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UBC Theses and Dissertations

Habitat-specific genetic and phenotypic differentiation in juvenile coho salmon Dobson, Diana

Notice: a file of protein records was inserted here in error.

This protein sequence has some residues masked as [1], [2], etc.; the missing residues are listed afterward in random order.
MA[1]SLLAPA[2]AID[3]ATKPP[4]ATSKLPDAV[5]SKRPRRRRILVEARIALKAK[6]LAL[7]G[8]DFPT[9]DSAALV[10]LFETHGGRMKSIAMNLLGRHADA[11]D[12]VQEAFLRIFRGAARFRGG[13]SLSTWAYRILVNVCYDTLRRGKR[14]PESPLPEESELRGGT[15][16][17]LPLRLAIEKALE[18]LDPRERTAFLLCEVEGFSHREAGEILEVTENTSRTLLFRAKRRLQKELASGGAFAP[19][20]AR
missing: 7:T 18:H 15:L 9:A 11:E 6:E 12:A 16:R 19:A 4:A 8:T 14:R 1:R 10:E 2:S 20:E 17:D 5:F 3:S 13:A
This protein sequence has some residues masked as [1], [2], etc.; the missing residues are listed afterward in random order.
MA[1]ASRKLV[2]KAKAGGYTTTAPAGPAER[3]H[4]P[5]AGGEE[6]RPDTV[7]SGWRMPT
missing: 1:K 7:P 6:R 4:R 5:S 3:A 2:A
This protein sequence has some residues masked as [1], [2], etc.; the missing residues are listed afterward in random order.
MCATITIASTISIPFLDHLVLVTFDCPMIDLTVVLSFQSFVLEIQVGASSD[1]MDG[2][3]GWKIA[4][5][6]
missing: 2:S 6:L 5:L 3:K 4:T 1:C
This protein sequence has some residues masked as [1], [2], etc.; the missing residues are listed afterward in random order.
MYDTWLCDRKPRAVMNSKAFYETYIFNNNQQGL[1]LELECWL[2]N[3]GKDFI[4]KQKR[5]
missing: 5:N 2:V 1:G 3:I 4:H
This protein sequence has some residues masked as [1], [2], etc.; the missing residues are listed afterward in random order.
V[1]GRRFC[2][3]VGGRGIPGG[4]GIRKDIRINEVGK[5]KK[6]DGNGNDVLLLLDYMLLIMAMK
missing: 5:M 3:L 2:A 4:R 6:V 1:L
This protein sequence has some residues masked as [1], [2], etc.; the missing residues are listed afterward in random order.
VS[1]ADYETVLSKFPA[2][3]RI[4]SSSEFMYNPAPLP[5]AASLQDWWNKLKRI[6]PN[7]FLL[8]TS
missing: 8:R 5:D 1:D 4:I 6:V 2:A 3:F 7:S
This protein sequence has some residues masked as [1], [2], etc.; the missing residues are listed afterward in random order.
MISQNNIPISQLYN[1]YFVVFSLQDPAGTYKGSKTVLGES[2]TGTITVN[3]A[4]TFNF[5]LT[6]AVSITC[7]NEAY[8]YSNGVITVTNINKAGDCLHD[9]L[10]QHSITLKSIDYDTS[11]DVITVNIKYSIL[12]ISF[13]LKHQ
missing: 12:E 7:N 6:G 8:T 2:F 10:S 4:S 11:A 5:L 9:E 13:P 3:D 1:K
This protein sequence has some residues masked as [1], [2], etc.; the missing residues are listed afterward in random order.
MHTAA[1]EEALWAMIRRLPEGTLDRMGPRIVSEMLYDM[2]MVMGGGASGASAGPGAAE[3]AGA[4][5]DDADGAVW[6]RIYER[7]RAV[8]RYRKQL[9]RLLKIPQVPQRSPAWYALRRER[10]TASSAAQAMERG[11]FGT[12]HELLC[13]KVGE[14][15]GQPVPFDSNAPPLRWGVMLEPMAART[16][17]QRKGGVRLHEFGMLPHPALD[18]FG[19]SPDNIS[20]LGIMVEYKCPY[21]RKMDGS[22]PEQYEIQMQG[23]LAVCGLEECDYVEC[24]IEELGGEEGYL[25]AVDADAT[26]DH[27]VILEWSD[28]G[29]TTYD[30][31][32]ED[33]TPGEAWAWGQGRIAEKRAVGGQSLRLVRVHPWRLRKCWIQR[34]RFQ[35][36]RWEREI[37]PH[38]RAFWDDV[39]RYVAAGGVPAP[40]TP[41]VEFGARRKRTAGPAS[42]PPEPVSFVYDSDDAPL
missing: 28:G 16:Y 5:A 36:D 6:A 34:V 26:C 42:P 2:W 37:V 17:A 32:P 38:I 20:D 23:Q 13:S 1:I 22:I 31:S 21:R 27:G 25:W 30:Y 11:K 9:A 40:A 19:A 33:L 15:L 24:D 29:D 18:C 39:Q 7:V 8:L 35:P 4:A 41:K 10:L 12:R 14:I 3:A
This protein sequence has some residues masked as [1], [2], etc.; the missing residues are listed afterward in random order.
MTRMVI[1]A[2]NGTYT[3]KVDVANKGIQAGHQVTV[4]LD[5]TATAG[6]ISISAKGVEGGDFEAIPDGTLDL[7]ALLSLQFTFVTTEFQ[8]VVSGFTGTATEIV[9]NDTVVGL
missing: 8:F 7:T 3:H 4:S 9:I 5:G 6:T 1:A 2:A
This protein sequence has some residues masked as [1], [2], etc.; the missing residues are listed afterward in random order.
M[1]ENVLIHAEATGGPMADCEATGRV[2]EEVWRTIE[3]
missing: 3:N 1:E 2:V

Juvenile coho (Oncorhynchus kisutch) will spawn and have their offspring reared in very different habitat types in coastal British Columbian streams. For instance, some utilize main channel river areas whereas others take advantage of off-channel habitats. However, during winter, juveniles produced in the main channel areas are believed to move into off-channel habitats for reasons of protection. These main channel juveniles tend to be much larger at the start of winter than the off-channel resident juveniles. It is possible that these two size morphs reflect genetic differentiation that would indicate either the fine-scale population structure or heritable growth-related differences between individuals using different habitats. On the other hand, the variation may simply reflect phenotypic plasticity. There is little understanding of the correspondence between neutral molecular genetic variation and adaptive variation, yet patterns of molecular variation are most often used to develop management plans directed towards conserving genetic diversity in salmon populations. This study describes variation for both microsatellites (neutral genetic markers) and growth, presumably an adaptive trait, in closely located populations of coho salmon. The genetic basis of the observed size variation was explored by studying juvenile coho from the Mamquam River. After 6 months rearing in a common environment, no size differences were observed between juveniles originating from different habitats. More variation for size was observed between individuals sampled from within habitat types than was observed among habitats. This result suggested that the size variation is a result of phenotypic plasticity associated with environmental differences in rearing habitat. It does not exclude the possibility that variation for growth among individuals is associated with adaptive differences on a microhabitat scale. Microsatellite analysis revealed fine-scale population structure within the Mamquam River resulting from either founder effects associated with channel colonisation, the existence of separate races, or sampling bias. Heritability for growth over the six-month rearing period and size were estimated by a novel technique that uses molecular marker similarity to infer relatedness. Positive co-variances were observed between relatedness and phenotypic similarity for growth rate and initial size indicating heritability for these traits.

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